Beverly Katz, a landscape designer and owner of Exterior Designs Inc. (by appointment, 866-0276), specializes in helping homeowners make that metamorphosis by showing them how to use "dead" space or deal with so-called "problem" areas in front, back and side yards.
"Correcting unusual problems is what I've become known for," Katz says. "In correcting the problems, unique designs often come about. The awareness is there that we have not in the past used our most valuable space: our yards. Because property today is so valuable, you want to use every square inch to its best advantage."
In addition to solving specific problems with standing water, small areas or sprawling yards with no real focal point, Katz leaves the homeowners with a plan they can implement in steps as resources become available. She also instructs them about how to maintain their landscaping -- pruning, weeding, mulching -- so that it looks neat and well-tended, even during dormant periods.
"You can save money in the long run by planning it out in the beginning," Katz says. "Even if it's not me, hire a professional to lay out the whole scheme so you don't forget stuff for future lighting and irrigation that you can't afford now. That way you don't have to break it all up to add it later. The idea with good professional planning is it never looks piecemeal. It always looks like it was all done at one time. You may never get all of it done, but what you do get done looks great and works."
Part of the planner's job is to lay out reasonable stages for accomplishing the final goal, recommending what should be done first and what can wait until later. One of the secrets, Katz says, is selecting the proper plants they will grow to the right size over a five-year period.
"You have to select plant materials that aren't going to drive people crazy in two-to-three years," she says. "Maintenance is the key. If you don't prune the plants to help them grow like they're supposed to they'll get leggy and overgrown. You also need to keep them disease free. [Shoddy] maintenance can ruin the whole concept.
Katz, who began practicing her craft in 1972, specializes in New Orleans courtyards and swimming pool areas, but also performs refurbishing (replacing plants) and will help people with placement of their furniture, potted plants and decorative accessories.
"My business is designing outdoor rooms," she says. "Today, the courtyard is more a room, an extension of the house. It's a space people use more than they did before. People are more aware of flowers and plants because they're staying at home ... and utilizing their homes more than ever. They're realizing they have a space that's not utilized properly."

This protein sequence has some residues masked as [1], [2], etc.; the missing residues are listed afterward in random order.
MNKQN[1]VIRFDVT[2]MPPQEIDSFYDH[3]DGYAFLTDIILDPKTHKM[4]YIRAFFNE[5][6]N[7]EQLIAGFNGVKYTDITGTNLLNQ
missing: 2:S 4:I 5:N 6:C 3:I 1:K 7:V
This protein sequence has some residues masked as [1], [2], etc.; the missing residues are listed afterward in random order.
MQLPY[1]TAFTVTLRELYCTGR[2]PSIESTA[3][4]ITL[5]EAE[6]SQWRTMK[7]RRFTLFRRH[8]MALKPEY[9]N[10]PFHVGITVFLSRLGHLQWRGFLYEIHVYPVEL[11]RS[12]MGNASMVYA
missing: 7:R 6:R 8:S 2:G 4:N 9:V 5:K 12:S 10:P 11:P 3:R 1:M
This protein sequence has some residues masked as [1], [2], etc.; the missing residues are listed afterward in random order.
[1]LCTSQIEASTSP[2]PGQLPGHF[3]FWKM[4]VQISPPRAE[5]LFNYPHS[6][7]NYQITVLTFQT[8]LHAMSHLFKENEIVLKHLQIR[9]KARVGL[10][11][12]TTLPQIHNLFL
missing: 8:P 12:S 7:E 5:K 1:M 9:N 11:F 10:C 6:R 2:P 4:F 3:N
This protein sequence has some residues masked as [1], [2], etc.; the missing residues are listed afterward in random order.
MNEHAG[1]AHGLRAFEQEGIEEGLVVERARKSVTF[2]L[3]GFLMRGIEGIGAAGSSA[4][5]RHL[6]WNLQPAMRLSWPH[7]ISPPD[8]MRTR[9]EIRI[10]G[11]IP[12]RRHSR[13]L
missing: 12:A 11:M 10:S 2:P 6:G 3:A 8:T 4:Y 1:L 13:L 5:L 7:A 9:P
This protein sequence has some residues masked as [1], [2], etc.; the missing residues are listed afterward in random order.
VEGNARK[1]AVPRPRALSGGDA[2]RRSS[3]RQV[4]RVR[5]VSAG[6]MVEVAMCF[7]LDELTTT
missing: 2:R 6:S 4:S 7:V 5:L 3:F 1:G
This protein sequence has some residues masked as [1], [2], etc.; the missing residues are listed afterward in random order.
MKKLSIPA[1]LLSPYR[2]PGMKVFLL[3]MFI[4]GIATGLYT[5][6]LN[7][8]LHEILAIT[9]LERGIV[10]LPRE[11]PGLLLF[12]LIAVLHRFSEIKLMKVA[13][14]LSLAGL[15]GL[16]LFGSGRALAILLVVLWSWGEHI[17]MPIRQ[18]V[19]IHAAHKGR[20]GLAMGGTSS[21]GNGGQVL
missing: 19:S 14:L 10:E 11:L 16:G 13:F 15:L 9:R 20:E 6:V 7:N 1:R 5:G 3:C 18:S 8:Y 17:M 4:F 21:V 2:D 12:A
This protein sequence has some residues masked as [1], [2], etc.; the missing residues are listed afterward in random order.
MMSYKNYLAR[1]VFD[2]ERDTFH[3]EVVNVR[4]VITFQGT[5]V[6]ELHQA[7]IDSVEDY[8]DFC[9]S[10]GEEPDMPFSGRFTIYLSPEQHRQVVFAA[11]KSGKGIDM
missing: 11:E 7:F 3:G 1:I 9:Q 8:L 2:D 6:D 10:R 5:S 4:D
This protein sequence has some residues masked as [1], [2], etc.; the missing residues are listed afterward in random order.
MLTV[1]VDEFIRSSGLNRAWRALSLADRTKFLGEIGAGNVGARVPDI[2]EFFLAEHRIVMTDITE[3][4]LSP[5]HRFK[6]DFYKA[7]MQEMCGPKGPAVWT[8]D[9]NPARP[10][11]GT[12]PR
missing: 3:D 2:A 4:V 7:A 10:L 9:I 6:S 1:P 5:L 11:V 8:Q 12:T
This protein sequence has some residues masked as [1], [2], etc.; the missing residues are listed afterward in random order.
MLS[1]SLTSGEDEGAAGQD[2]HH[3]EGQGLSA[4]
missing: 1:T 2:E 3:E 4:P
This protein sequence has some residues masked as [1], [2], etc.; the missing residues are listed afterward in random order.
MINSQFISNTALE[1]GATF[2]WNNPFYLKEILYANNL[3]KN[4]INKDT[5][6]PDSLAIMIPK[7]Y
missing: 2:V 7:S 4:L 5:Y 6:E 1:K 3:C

The hectic pace of modern life also is awakening an appreciation of yards as havens. "People are appreciating nature more than ever," Katz says. "It's therapeutic. It's a comfortable feeling having lush shade, running water (in a fountain or pool). You lose your problems when you're there."
And in this area, if you plan properly, you can be there almost every day because of our climate. Gazebos, arbors, outside fans, plants and trees can provide enough shade to be comfortable even in summer, and people are responding, Katz says. "People like to go outside today and have breakfast, coffee, a cocktail. It's therapy. People say they need a place to relax."
There are many ways to develop such a space, whether a homeowner has a large yard that needs an intimate touch or a small area that needs opening up. Not only will a landscape design improve the quality of life for the family who enjoys it, it also adds value to a home.
"It increases the value of the home much more so now than ever," Katz says of landscaping. "It will help a home sell. A wonderful exterior space ... can be the climax of a house." Even when customers want to improve their yards for personal instead of financial reasons, the landscaper says it is well worth the investment.
"I really try to work with their budgets; you certainly can afford my time at least for a plan," Katz says. "People think it's worth the money. They feel better -- I hear that all the time. I get letters from people ... that tell me it's made a difference in their lives."